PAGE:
Job Talks - Assistant Professor in computational social science
The shortlisted candidates for the position of Assistant prof. in computational Social Sciences will present their research
Event, Job Talks
Salle N207, 1 Place Saint-Thomas-d’Aquin, 75007 Paris
8h30 : Pedro Ramaciotti Morales on "The geometry of misinformation: The link between polarization and misinformation in online multidimensional political settings"
Pedro Ramaciotti Morales (PhD in Applied Mathematics at École Polytechnique) has been a researcher at the computer science department at Sorbonne University, and at the Centre for European Studies and the médialab at Sciences Po. His research interests – at the interface between social sciences and both computational and modeling approaches – revolve around political dynamics in online social platforms, including online political competition systems, algorithmic mediation, social movements, and media ecosystems.
9h20 : Mathilde Emeriau on "In or Out? Xenophobic Violence and Immigrant Integration. Evidence from 19th century France"
Mathilde Emeriau is an Assistant Professor in the department of Government at LSE. She graduated from Stanford University in 2019 with a PhD in Political Science. Her research centers on discrimination and immigrant integration with a special focus on France. She combines historical data, original data collection, and government surveys to study the conditions under which immigrants integrate into their host communities.
10h10 : Oscar Stuhler on "Analyzing Textual Representations of Social Structures"
Oscar Stuhler is a PhD candidate in sociology at New York University. He studies public discourse with computational methods. His primary research focus is to develop methods and theory for a formal analysis of textual representations of social structures.
11h30 : Margaret Foster on "Between a Hammer and an Anvil: Bottom-Up Organizational Transformation"
Drawing on the literature on militant socialization and management, I propose a mechanism of grassroots-driven organizational change broadly applicable when leaders balance short-term survival with long-term mission focus. However, the measurement of hidden processes---such as internal transformation--- presents a challenge, particularly in contexts that lack rich and accessible micro-level data. Thus, I present an empirical strategy that uses interpretable machine-learning techniques to derive insight in data-poor environments.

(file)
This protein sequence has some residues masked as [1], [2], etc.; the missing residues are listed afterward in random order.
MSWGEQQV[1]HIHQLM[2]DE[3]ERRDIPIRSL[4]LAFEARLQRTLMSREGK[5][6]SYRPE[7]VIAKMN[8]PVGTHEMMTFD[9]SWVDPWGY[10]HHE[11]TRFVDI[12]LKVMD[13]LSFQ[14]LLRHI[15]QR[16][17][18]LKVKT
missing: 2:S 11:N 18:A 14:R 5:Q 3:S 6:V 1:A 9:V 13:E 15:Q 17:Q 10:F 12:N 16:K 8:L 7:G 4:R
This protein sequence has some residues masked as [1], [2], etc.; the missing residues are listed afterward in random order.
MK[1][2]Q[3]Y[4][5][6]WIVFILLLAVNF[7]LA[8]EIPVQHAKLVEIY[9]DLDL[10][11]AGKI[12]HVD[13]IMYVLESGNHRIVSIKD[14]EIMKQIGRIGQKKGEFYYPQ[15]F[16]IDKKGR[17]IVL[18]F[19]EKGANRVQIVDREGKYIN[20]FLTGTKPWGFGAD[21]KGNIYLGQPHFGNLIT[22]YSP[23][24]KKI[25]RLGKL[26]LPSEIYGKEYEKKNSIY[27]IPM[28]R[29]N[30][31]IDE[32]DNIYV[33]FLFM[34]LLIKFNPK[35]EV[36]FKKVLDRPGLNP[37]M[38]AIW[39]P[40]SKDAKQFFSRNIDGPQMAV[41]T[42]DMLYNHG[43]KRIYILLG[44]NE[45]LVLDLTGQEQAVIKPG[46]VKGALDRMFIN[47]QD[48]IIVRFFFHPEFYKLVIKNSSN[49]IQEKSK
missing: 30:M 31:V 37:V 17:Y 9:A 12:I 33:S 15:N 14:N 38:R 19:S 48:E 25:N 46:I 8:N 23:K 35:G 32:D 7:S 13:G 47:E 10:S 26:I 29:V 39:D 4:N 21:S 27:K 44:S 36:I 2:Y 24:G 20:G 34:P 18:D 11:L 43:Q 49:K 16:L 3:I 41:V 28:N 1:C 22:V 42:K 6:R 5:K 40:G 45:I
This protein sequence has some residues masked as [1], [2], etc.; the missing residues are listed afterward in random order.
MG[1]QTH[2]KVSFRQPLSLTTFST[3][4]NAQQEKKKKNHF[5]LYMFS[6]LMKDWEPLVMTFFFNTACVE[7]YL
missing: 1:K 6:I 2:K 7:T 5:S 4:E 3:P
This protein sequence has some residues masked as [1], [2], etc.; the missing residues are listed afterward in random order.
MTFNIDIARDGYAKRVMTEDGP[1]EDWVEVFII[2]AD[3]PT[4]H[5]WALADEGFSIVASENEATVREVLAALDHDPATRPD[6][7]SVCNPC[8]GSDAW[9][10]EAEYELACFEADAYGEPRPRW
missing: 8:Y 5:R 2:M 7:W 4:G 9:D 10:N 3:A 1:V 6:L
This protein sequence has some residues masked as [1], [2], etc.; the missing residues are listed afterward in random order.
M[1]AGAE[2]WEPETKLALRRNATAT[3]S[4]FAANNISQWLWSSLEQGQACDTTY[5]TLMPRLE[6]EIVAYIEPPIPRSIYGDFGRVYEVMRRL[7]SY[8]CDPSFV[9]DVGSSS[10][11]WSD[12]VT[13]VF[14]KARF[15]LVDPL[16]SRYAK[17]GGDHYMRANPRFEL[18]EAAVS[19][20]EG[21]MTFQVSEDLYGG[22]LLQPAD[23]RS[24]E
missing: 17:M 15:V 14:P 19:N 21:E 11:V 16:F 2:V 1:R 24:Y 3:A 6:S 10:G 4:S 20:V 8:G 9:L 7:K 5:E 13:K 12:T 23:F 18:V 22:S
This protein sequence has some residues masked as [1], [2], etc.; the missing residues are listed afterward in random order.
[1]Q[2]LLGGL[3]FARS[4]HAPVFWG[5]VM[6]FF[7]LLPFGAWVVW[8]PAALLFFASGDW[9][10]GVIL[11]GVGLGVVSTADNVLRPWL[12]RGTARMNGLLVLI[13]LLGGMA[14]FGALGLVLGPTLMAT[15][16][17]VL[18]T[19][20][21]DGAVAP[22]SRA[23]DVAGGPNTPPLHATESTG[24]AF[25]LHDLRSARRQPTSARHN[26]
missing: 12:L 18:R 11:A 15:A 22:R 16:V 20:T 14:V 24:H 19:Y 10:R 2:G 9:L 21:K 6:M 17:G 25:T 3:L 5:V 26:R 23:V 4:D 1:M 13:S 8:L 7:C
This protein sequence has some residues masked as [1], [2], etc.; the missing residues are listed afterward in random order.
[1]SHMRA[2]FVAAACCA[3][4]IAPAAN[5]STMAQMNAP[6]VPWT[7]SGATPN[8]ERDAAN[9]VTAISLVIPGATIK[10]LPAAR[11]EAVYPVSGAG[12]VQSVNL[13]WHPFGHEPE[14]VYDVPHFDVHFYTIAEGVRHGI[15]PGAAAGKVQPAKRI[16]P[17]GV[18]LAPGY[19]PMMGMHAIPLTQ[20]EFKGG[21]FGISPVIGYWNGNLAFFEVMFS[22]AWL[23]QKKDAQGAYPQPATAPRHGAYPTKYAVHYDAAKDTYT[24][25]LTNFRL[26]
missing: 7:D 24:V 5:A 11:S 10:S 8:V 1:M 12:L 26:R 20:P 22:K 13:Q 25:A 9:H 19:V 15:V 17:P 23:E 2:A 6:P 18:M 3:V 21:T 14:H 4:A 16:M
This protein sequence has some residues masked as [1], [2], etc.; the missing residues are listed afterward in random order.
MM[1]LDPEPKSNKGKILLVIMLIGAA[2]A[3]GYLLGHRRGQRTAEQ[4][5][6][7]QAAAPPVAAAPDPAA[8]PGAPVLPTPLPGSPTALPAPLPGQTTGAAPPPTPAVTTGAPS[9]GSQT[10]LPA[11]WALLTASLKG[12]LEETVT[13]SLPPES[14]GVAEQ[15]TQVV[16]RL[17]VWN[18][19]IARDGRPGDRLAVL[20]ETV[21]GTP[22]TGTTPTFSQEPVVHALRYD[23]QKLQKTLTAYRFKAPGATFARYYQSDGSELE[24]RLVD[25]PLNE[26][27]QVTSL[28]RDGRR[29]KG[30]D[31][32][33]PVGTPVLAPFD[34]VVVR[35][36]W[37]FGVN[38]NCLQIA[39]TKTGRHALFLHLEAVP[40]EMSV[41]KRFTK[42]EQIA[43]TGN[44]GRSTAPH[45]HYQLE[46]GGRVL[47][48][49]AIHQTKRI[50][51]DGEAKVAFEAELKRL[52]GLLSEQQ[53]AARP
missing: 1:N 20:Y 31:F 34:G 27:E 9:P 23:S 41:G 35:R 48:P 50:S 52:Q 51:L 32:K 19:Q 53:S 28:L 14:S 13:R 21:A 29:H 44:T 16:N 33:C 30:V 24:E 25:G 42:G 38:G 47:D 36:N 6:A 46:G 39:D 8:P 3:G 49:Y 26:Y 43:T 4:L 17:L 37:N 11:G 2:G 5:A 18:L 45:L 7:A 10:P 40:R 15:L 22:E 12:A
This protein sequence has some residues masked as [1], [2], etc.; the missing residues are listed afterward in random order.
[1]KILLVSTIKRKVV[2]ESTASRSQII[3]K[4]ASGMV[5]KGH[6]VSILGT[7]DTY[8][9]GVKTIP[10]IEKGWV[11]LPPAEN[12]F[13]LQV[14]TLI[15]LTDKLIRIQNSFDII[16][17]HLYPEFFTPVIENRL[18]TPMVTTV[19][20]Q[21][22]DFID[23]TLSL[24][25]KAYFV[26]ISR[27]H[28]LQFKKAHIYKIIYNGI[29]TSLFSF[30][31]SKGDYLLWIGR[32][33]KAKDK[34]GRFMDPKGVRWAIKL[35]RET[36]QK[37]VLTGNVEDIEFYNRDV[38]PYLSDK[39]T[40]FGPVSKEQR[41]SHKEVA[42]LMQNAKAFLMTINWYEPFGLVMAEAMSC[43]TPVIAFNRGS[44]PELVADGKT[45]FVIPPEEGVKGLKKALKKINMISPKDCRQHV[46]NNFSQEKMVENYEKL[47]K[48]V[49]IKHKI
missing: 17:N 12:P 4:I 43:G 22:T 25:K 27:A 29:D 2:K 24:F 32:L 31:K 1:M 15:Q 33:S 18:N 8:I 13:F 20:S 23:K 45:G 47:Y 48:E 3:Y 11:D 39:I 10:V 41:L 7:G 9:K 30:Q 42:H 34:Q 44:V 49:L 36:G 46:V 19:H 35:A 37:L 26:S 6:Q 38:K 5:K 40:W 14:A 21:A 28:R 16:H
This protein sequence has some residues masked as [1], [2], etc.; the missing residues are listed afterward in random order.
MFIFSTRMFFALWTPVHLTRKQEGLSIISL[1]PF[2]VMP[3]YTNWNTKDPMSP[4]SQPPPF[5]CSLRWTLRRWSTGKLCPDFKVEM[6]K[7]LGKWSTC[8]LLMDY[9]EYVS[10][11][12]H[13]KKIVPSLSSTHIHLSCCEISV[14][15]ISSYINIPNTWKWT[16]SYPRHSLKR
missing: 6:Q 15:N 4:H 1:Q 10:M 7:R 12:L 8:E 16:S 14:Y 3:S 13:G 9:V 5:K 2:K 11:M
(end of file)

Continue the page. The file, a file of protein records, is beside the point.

Margaret Foster is a Postdoctoral Fellow at the University of North Carolina at Chapel Hill. She is a computational social scientist studying the organizational dynamics and pathologies of resource-constrained, issue-motivated organizations, emphasizing the organizational dynamics of violent conflict actors. Methodologically, she maintains a line of research using tools of computational social science to develop insight and measure difficult concepts in otherwise data-poor environments, particularly emphasizing text-as-data and network approaches. Her ongoing projects include an Item Response Theory (IRT) model with interpretable underlying theoretical dimensions, a strategy to quantify the abstract idea of “change” in militant groups, and a project conceptualizing and operationalizing the idea of “gridlock” in the context of international organizations. She received her Ph.D. from Duke University in 2020. Previously, she was an analyst at the SITE Intelligence Group, where she conducted deep qualitative research and helped to establish a monitoring and infrastructure for online extremist communities.
12h20 : Alex Kindel on "Working papers and the stylization of rigor among elite US economists"
Alex Kindel is a PhD candidate in Sociology at Princeton University. Alex is a historical sociologist and computational social scientist conducting research on prestige, aesthetics, and measurement. His work asks how prestigious social positions are produced and maintained hrough performance, arrangement, materiality, and other stylistic aspects of social life. Alex is also interested in developing methods for evaluating machine learning measures of social and cultural processes. In past and ongoing work, he has studied the predictability of complex longitudinal survey outcomes; how academic institutions cultivate investment and maintain favorable public image; the design of data preparation software for complex social data structures; and the comparative depiction of occupations on the popular US game show Jeopardy!.
Job talks are open to public, registration are mandatory due to security reasons.
Job talks will be from 8:30am to 1pm.
- Christine Musselin (Chair) (DR CNRS, CSO)
- Sylvain Parasie (Vice-chair) (PU médialab)
- Achim Edelmann (Assistant Prof, médialab)
- Laura Morales (PU, CEE)
- Philipp Brandt (Assistant Prof, CSO)
- Kinga Makovy (Assistant Prof, New York University Abu Dhabi)
- Floriana Gargiulo (CR CNRS, GEMAS, Sorbonne Université)
- Thierry Poibeau (DR CNRS, ENS Paris-Saclay)
- Sophie Mützel (Full Prof, sociologie, université de Luzern)
- Eric Fleury (Professeur, Ecole Normale Supérieure de Lyon)